MENA’s Airbnb of the workspace?

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Thanks to a  growing line up of coworking spaces, incubators, hot desks, and shared office space, the workspace revolution has steadily found ground in the Middle East. Fluidmeet, a Dubai-based enterprise for workspace booking, is the latest to join the set.  

Calling itself the “Airbnb of shared office spaces”, it is a platform for individuals to find workspaces and for offices to list available workspaces.

When founders Suli Salloum and Jareer Oweimrin were at a boutique management consultancy in Dubai together, they frequently looked for meeting rooms around the city to host clients, run workshops or train junior consultants. The mechanics of this search were “challenging and time consuming,” Salloum said.

Though they left the consultancy at separate times, the need to simplify the process of zeroing in on the right workspace brought them together.

Two months into launch, Fluidmeet had over 6,000 sessions per month and approximately 30 bookings.

Workspace marketplace

Described by Salloum as an “online marketplace for work meetings and event spaces,” it is also catering to those with space to share.

Now a year old, they offer same-day, last-minute bookings with hourly, half-daily, monthly and annual options for their hosts and customers.

“The sharing economy was picking up steam in the Middle East  [when we started],” Oweimrin told Wamda. “There were a lot of people looking for workspaces on demand in real time…mobile professionals as a target market were increasingly significant.”

Workspace seekers can filter their results down to geographical area, amenities, pricing, and time period. For monthly and annual deals, the host and the customer can also set up a time to meet for viewing and price negotiation.

Along with mobile professionals, Fluidmeet has also proved useful for entrepreneurs and startups.

A workspace revolution is finding ground in MENA.
(Image via Fluidmeet via

“Before you come into the market, you want to see if the market is ready for the idea you are pushing out there,” Salloum told Wamda. “Rather than renting out office for a whole year, you can get it for a couple months and leave whenever you need to.”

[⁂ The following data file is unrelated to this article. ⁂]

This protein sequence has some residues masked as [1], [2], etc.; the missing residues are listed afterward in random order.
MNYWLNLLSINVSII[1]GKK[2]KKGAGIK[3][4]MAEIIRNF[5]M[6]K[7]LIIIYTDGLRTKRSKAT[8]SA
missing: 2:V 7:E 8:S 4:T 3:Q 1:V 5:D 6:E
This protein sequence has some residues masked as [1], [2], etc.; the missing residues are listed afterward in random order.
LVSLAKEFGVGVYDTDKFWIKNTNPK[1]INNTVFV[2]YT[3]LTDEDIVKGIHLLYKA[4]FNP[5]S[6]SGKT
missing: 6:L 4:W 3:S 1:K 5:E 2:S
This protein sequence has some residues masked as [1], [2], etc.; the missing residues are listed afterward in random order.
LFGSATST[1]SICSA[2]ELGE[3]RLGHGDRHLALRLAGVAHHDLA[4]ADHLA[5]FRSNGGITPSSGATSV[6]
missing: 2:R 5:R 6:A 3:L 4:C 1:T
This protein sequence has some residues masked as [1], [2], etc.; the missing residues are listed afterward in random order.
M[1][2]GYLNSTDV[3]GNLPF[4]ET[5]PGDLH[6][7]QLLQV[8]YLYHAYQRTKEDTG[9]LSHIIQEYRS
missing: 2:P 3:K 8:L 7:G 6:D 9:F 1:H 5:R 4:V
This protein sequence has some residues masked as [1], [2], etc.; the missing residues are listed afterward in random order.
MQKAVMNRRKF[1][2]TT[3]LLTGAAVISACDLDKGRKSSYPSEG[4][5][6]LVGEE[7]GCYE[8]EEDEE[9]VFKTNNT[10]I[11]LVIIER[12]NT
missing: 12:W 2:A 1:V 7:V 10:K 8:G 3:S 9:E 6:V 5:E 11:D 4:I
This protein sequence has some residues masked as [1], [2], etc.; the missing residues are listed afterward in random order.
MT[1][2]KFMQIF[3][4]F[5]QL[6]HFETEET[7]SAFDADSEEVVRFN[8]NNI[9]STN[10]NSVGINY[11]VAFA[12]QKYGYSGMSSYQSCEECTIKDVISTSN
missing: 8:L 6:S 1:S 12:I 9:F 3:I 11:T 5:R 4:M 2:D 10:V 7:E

The convenience and the filters are the exact reasons why Amr al Sayed, a partner at a restaurant in Media City, continues to use Fluidmeet.

“As partners we meet on regular basis, but it’s sometimes hard to do so onsite with employees around us...we prefer to do offsite meetings,” he said. “I personally don’t have time to find places, to check hotel rates...I want something convenient and narrowed down to my geographical area.”

The founders wanted a database of at least 70 to 100 diverse “settings”  before taking the platform to market. When it came to finding hotels as venues, the enlisting became a bit of a challenge.

“Hotels have the inventory in terms of workspaces,” Oweimrin said. “But, their process in terms of finances and accounting requires an upfront payment or at least a payment upon the competition of the transaction.”

Jareer Oweimrin.

Oweimrin had to explain the different payment process of Fluidmeet where “there’s a payment cycle, we receive the money and then we pay you within a certain period” before getting hotels onboard. Along with hotels, users can book cubicles, meeting rooms, desks in incubators like Impact Hub or in offices with space to spare.

Fluidmeet’s revenue model is based on a “sale” and a “lead”. While it’s free for hosts and customers to sign up, Fluidmeet takes 25 percent of the revenue from hourly/daily bookings - a sale - and 10 percent from the long term monthly or annual bookings - a lead.


Fluidmeet’s offerings are unique to the region. While Oweimrin acknowledges the work of global workspace booking services like Sharedesk and Wework, he maintained there was no direct competition for their model yet.

Two months into launch, Fluidmeet had over 6,000 sessions per month (more than 200 visitors daily) and approximately 30 bookings. Bookings have also come in from travelers from UK, Egypt, and India.

Suli Salloum.

When Zuhura Sartaj joined The Change Initiative as events specialist earlier this year, she was looking to promote the space.

I thought giving it to search engines like this would help me,” Sartaj said. “It’s [been] a really good experience. If I don’t have availability or if my venue is not suitable for a client, I give them Fluidmeet’s details”.

Currently, users can book spaces in Jordan, UAE, Qatar and Saudi Arabia. Salloum said the plan is to keep expanding and bring “funkier spaces” into the mix like yoga studios and catered workspaces.

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